In my experienced opinion "Professional Negligence" could be proven on at least two
levels in Sunrise:
I have been programming since 1980 and looked into trademarks
since end of 1999. Have had lawyers confirm the solution to all trademarks using
their mark on the Internet - without 'confussion', 'passing off' etc. - so have good
knowledge of this.
But any competent programmer and lawyer would be able to confirm
the following points.
Anyone wishing to use "professional negligence" against Afilias
(though I believe it fraud) could do so on at least two levels.
FIRSTLY - data
validation subroutines should have been used to pick up that trademark exactly matched
the domain name.
This would pick up registrations like DuPonts of science.info,
when they only had "The miracles of science" - overreaching trademark (unless the
should have checked that domain was for word(s) and not a graphic - which would be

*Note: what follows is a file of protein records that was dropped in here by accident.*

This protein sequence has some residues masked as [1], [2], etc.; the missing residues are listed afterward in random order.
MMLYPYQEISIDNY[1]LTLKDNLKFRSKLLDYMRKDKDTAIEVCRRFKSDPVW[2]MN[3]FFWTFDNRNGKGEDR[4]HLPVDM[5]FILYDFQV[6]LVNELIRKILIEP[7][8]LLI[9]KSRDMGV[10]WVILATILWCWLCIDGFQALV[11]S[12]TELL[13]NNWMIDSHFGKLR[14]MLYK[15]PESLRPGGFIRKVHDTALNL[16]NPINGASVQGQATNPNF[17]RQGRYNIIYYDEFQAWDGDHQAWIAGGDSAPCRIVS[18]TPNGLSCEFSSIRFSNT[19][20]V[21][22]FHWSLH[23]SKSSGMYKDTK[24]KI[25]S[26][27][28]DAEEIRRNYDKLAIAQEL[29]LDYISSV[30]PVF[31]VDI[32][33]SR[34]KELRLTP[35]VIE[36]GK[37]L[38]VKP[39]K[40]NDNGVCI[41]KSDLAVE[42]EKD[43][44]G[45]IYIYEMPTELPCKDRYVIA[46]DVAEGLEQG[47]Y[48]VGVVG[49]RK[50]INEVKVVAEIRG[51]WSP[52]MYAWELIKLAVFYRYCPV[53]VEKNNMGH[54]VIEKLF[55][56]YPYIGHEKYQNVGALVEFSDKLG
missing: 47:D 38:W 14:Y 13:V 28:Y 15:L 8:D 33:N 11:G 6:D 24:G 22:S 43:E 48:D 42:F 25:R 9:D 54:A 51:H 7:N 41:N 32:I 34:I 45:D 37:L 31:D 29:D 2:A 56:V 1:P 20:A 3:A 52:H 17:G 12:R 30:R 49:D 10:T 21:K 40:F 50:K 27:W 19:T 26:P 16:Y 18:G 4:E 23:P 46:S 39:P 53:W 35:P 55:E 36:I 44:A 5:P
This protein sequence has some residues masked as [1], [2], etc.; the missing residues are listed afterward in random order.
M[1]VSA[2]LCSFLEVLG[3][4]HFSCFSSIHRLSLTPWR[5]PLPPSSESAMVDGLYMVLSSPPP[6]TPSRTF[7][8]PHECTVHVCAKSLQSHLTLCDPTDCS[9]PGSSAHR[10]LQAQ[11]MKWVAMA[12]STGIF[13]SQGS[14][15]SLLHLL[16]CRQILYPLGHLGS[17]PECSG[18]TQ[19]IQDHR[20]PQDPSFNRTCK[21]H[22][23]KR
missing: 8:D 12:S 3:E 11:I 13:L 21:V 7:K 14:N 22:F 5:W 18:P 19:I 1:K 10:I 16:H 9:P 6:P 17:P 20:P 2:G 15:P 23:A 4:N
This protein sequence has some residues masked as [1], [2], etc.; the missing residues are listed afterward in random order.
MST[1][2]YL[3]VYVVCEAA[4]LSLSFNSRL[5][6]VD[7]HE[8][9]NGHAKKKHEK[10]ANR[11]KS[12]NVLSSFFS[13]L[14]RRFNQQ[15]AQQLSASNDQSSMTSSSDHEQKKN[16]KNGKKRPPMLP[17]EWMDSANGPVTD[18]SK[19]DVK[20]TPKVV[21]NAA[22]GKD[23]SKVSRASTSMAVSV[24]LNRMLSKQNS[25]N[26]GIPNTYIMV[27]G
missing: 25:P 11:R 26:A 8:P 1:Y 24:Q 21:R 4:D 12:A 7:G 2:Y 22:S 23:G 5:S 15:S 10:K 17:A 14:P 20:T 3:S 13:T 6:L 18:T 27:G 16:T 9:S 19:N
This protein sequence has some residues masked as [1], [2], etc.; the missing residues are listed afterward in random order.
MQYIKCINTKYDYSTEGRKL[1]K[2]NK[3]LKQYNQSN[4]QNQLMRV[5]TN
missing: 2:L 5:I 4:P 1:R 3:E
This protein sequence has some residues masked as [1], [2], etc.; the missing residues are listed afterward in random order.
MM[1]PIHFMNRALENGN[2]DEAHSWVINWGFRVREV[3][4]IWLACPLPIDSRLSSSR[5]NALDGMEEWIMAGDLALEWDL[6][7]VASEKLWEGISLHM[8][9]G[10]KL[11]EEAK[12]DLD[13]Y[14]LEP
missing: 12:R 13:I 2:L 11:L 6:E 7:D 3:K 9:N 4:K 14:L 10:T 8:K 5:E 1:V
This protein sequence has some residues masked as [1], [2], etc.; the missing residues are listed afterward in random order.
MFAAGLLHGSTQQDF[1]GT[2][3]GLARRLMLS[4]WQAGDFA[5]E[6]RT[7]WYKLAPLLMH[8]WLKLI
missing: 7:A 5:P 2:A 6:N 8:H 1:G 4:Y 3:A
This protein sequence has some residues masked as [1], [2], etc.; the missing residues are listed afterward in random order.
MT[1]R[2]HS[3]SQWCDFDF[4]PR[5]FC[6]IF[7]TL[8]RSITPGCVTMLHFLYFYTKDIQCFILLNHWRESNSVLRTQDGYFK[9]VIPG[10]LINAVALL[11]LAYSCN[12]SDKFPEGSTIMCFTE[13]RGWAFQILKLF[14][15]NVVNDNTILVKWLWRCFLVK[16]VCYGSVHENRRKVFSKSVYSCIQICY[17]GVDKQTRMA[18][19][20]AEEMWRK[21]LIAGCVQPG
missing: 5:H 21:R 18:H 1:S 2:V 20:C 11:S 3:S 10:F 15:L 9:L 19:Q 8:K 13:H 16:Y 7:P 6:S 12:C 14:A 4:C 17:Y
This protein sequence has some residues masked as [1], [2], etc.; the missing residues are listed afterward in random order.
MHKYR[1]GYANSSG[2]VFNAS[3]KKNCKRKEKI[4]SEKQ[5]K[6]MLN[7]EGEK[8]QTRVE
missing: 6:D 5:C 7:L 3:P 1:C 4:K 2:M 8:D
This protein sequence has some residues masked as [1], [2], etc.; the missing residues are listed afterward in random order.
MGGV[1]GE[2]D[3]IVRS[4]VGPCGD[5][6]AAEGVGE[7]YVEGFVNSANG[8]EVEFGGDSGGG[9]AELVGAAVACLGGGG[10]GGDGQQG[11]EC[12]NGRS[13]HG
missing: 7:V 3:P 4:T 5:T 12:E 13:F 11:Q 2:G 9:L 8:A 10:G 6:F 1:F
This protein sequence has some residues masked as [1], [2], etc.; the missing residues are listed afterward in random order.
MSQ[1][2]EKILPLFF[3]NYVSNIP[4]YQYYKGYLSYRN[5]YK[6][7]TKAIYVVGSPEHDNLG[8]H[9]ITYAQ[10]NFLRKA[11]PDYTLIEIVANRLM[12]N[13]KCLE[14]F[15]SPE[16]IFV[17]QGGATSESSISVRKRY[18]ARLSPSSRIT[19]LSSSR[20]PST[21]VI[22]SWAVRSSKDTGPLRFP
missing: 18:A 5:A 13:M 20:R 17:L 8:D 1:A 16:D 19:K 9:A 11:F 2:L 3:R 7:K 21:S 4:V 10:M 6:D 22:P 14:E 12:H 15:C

overreaching trademark to claim it as a word.
Also the date of trademark should
have been checked to be within valid range - and not default date.
In a project
of this size and importance - the programmer, systems analyst and project manager
WOULD KNOW they had to have data validation subroutines.
To not have data validation
would not be just "Professional Negligence" - but would have to be a deliberate decision
not to include.
They may plead bargain for "Professional Negligence", to try get
out of charges of fraud.
SECONDLY - what is considered to be a 'flaw' in the system
- the decision not to check the trademark itself:
It was intentional decision to
make the system like that - with this FLAW.
Is it not "Professional Negligence"
to put in this deliberate defect?
There was no attempt to make arrangements to
checkout the owner.
Not to check the actual trademark data - to see if the details
On-line data is available for several countries - these could have
been easily checked.
Afilias could have made arrangement with WIPO to check all
United Nations countries.
I would say this intentional flaw, of not checking trademarks,
is "Professional Negligence" - don't you?